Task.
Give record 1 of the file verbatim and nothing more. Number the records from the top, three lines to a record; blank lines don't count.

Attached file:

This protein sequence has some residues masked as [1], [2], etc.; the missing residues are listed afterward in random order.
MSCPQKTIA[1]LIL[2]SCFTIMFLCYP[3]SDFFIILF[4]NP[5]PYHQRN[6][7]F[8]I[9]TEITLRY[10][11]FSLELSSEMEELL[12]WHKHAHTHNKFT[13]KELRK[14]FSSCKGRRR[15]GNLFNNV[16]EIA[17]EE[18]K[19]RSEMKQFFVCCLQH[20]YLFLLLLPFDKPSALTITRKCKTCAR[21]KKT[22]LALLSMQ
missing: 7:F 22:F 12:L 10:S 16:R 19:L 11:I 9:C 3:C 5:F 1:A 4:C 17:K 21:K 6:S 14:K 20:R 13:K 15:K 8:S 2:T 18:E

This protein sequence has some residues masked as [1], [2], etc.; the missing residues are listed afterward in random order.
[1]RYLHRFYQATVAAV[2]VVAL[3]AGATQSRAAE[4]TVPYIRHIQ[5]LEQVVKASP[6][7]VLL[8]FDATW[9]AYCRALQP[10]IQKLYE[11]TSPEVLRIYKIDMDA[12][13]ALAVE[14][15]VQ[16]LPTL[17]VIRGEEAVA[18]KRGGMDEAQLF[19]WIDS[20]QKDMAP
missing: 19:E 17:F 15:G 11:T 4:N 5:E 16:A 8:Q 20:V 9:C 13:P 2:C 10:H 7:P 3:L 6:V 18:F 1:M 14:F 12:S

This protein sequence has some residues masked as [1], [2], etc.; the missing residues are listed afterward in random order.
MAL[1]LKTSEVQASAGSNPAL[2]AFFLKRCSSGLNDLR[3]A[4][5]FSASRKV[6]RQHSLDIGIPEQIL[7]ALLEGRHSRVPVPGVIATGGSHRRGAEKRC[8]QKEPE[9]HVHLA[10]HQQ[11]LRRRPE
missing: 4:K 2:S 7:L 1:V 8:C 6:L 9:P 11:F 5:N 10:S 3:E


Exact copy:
This protein sequence has some residues masked as [1], [2], etc.; the missing residues are listed afterward in random order.
MSCPQKTIA[1]LIL[2]SCFTIMFLCYP[3]SDFFIILF[4]NP[5]PYHQRN[6][7]F[8]I[9]TEITLRY[10][11]FSLELSSEMEELL[12]WHKHAHTHNKFT[13]KELRK[14]FSSCKGRRR[15]GNLFNNV[16]EIA[17]EE[18]K[19]RSEMKQFFVCCLQH[20]YLFLLLLPFDKPSALTITRKCKTCAR[21]KKT[22]LALLSMQ
missing: 7:F 22:F 12:L 10:S 16:R 19:L 11:I 9:C 3:C 5:F 1:A 4:C 17:K 21:K 6:S 14:K 20:R 13:K 15:K 8:S 2:T 18:E